Olsen: What influenced your artistic style? You draw and paint a
lot of wonderfully twisted stuff. Why aren't you just another painter
of "happy trees"?
John Pound: Well, as a kid I liked things like MAD Magazine, and
Looney Toons cartoons... they used to show some wonderful old
ones on TV when I was growing up, things like stuff from World
War II or whatever... and I seemed to like the rowdy ones. While
on some level I could appreciate the artistry in the Disney films,
I seemed to like the irreverence of the, you know, Loony Toons
or Tex Avery type things better.
Then in high school and college underground comics were happening,
this would be the early seventies. It was a place a beginning
artist could do stuff... so you'd see people like Robert Crumb
or Rick Griffin...
JO: In those days you probably had a lot of room to experiment
with taste boundaries and so forth.
JP: Yeah... It's weird, I did some cartoons in the high school
paper and it seemed like they were pretty flexible about the kind
of stuff you could turn in there... I don't know why, but it was
JO: Maybe you can get away with potentially controversial stuff
so long as nobody who would be offended happens to notice...
JO: How did you find success as an artist, that is, how have you
found yourself able to make ends meet?
JP: Um, well, the short answer would be: Luck and hard work. And
a desire to make a living at it. I think early on I had a feeling
I was going to have to be a commercial artist because I didn't
think I would want to try to find time after hours, if I had a
non-art job or a non-cartooning job. It just seemed like it would
be bigger than I could handle to do art on the side...
JO: To have a day job and confine your art work to your free time.
JP: Yeah... And I know, for some of my teacher friends, it's a
real challenge to get those few hours to do personal art. Now,
in the years since then, I've kinda come to see that there are
different things that I can do in art, or that anybody can do
in art, and I tend to make the distinction between commercial
and personal art, and now I'm having to learn that same lesson
that I avoided back then, which is train myself to do things that
nobody's asking me to do, because they seem to be important enough
for me to do.
JO: So by learning to make a living at it, you've come to associate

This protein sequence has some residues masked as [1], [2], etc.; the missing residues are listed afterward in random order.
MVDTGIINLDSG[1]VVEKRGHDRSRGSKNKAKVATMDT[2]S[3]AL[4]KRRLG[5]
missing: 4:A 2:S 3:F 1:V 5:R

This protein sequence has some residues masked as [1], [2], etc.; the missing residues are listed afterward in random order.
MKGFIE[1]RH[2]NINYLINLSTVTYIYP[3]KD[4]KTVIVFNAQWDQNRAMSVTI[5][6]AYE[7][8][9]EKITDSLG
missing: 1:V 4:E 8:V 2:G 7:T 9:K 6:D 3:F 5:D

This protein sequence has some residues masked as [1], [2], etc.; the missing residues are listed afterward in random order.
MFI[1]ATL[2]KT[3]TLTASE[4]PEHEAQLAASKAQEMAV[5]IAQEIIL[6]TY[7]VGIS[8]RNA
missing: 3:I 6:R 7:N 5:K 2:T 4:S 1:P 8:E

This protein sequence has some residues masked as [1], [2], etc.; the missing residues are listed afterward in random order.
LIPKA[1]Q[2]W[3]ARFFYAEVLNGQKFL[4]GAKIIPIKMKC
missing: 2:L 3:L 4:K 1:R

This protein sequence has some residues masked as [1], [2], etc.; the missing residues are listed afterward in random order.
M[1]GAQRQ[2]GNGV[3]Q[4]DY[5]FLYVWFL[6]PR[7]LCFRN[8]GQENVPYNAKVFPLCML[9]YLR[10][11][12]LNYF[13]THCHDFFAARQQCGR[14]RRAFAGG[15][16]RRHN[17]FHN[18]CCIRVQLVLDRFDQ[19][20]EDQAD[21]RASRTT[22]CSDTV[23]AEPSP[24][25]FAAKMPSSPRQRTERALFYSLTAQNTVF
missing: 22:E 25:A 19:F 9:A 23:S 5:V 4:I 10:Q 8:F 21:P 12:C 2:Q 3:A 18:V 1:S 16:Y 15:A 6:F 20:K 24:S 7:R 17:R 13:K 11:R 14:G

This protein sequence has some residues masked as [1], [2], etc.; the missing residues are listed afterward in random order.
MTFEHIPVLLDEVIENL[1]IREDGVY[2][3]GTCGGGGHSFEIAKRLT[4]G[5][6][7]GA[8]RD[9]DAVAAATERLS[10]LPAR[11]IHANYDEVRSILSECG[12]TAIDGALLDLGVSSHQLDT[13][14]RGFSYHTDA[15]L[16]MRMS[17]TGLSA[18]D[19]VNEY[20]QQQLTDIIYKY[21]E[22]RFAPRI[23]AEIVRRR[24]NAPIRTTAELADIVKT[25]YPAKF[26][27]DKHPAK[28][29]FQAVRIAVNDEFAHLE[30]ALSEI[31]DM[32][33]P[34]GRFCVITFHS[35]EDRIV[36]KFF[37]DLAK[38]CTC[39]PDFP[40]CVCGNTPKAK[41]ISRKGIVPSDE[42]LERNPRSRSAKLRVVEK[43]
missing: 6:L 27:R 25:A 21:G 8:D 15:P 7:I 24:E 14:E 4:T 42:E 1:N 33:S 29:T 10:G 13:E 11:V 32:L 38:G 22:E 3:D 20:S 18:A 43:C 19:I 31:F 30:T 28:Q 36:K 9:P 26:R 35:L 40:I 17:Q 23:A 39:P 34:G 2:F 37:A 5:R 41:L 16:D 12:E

doing art with doing work?
JP: Yeah... I think what it did for me, was it gave me a built
in training ground for my craft, and the content of what I do
as commercial art is entertainment. Make people laugh or gross
'em out or whatever. I probably get pigeon-holed as the person
that does the gross trading cards.
JO: Specifically The Garbage Pail Kids.
JP: Yeah... (laughs) I mean, people kind of get a niche according
whatever strikes a chord the most easily.
JO: And you don't necessarily get the niche of your choosing.
JP: Probably the same with writing, you know, the writing that
sells is not necessarily about the things you want to be addressing.
JO: Yeah, and actors often complain of being typecast. Pigeon-holing
just happens all across the board.
JP: And I don't mean to sound like I'm complaining, it's just
kind of, you know, an issue particular to people that deal with
that split between the commercial and the creative.
JO: Were you so focused on studying the craft and getting, you
know, work out of it that you didn't'y really start to notice
this split until you were well established in your career?
JP: Yeah, yeah... That's exactly it. Early on it just seemed like
a challenge to, A, make a living at it and, B, learn the craft...
JO: You were too absorbed in the work to worry about where it
was taking you.
JP: Yeah. Just the ambition of it. There's an ego factor in doing
art, it's not the same as being an actor, but there was a part
of me that liked the idea of doing work that would get attention.
JO: In a lot of your work there is a sort of celebration of grossness
and vulgarity... you also do a lot of parody of advertisements
and commercial products, which seem similar in spirit to billboard
alterations, and also the graphic art of Ad busters magazine.
JP: Yeah, I enjoy seeing that, or thinking about things like that.
One thing that's fun with some of those parodies is to see how
close you can come towards resembling the real thing or how economical
you can make a change that creates a whole lot of shift in meaning.
Like the other day, my wife and I were walking in town, and there's
a billboard for this medical center, and right now they're being
investigated for maybe being too aggressive in promoting heart
surgeries that are unnecessary. So I was looking at the billboard
and thinking: hmmm, I guess you could take some of those "S"es
and put a little vertical line down 'em and it'd look like a dollar
sign. And that would be a little billboard alteration.
JO: So was it fun doing this kind of stuff, you know, as a job?
JP: It's hard work on one level but it is a lot of fun. Making